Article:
“I am a student, an athlete and a Young Life leader, but I am also someone who lives with a visual impairment.

This impacts my day-to-day life in numerous ways and also creates significant difficulty for me in a laboratory setting. When using a pipette or measuring into a beaker, I can’t read the measurements or even gauge properly what level the material has filled to. I am also unable to see through a microscope. Throughout high school my incredible biology teacher did her best to accommodate me by printing off images of what the other students were looking at through the microscope, but I was never able to experience what it was like to look through a microscope and watch the slide come to life as the lens got adjusted to the perfect setting. That is until John Schmitt came in to check on my biology lab at Fox.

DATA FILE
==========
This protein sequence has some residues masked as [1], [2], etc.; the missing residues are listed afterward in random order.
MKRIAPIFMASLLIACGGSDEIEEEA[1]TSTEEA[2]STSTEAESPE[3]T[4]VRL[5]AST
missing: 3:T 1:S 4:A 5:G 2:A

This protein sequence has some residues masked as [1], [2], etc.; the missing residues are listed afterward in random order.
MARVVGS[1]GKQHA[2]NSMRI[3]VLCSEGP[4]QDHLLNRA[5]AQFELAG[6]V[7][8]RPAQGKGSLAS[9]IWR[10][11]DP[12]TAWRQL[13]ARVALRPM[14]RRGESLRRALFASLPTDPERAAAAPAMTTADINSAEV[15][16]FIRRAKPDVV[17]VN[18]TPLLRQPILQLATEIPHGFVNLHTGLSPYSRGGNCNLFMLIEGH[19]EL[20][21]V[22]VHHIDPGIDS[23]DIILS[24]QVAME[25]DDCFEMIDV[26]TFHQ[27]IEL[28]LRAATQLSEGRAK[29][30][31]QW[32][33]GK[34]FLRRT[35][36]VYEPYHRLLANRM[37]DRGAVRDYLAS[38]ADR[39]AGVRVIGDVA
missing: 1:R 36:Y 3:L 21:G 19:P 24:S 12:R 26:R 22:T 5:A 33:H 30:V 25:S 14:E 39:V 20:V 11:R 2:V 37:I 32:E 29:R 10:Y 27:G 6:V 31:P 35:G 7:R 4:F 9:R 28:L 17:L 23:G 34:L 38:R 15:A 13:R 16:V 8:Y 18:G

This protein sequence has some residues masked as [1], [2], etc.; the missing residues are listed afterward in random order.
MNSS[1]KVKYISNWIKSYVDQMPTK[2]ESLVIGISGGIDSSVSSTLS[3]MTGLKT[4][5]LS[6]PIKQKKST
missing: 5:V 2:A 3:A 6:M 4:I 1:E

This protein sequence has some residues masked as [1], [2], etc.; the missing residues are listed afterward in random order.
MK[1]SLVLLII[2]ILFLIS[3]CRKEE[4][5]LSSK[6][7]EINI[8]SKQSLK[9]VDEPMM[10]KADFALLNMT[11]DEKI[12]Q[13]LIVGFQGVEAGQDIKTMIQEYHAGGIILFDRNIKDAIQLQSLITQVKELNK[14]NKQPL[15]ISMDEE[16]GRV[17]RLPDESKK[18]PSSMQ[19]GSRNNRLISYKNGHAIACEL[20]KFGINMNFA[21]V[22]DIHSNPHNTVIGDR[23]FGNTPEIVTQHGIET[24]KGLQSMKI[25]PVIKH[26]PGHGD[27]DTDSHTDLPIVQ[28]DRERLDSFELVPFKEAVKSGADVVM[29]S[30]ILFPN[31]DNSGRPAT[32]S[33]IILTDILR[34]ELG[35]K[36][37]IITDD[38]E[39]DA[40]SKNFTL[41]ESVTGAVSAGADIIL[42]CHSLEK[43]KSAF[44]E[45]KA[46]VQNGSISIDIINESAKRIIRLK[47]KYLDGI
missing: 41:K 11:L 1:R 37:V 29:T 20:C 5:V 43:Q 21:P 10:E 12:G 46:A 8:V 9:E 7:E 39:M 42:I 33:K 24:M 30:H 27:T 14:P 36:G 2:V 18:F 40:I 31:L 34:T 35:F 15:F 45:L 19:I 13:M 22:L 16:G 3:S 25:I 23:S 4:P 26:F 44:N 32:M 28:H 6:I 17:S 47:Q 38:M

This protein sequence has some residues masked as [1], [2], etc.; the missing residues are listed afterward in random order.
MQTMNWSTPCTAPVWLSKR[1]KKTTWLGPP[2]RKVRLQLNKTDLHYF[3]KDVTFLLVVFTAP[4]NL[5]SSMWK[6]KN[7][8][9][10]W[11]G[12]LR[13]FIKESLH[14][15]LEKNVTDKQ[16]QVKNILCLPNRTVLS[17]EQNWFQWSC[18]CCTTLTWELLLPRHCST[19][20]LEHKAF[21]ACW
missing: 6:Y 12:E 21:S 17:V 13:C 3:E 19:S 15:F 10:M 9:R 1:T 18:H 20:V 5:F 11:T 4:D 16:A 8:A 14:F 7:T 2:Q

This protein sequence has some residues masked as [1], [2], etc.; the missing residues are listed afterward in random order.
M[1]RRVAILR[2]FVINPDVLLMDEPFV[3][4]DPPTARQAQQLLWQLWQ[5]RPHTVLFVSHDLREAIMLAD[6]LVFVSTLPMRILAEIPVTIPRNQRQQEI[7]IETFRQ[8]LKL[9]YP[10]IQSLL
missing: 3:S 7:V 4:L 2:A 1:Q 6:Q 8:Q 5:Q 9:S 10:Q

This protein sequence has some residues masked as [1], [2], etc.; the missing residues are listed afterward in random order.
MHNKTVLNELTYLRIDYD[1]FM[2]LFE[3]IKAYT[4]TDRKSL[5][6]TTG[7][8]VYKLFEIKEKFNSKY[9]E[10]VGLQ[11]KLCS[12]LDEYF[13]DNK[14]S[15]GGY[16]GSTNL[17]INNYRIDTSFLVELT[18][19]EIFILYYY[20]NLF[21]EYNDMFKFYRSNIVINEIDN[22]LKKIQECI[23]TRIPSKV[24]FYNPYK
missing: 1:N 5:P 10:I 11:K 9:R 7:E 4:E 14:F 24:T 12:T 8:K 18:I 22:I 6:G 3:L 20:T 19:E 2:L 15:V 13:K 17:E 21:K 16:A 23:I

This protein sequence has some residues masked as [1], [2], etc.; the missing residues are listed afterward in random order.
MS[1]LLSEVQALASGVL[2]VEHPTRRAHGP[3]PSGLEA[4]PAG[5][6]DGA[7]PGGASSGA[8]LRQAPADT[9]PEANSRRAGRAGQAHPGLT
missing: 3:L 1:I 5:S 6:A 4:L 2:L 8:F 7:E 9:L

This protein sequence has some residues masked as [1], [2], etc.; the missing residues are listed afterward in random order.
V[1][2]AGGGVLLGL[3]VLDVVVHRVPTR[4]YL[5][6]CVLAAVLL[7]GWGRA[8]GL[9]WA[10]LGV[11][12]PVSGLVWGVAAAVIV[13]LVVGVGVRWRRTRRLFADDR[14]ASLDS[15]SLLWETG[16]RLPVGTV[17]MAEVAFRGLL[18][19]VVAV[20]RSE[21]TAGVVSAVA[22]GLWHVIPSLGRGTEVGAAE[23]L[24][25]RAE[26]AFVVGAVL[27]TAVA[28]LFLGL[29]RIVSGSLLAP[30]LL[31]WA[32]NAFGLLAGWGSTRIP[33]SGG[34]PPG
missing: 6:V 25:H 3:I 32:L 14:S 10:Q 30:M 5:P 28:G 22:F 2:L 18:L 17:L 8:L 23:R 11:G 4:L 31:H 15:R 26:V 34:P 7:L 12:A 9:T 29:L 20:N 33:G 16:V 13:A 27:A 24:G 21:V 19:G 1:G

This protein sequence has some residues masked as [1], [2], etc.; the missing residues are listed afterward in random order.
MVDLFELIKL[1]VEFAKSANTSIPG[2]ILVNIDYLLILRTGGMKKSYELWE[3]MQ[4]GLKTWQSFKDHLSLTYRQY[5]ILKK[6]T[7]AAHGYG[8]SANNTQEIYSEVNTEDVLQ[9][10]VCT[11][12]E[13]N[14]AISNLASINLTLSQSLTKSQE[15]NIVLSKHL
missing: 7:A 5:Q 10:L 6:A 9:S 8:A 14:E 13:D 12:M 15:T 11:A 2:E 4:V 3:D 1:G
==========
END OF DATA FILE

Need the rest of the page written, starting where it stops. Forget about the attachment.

When he realized that I couldn’t see what the rest of the class was working on (in this case it was observing the effects of different drugs on a goldfish’s circulatory system), he immediately hooked up a microscope to a monitor, grabbed a slide and focused it for me. Then, for the first time, I was able see a live specimen! This may seem like a small gesture, but the fact that Dr. Schmitt came into the lab, noticed that I was unable to participate, and then actively worked to resolve the situation meant so much to me. Not only did it allow me to be included in the experiment, it showed me how much my professors here at Fox truly care about knowing me and making sure that I succeed!”

– Junior Emma Forbes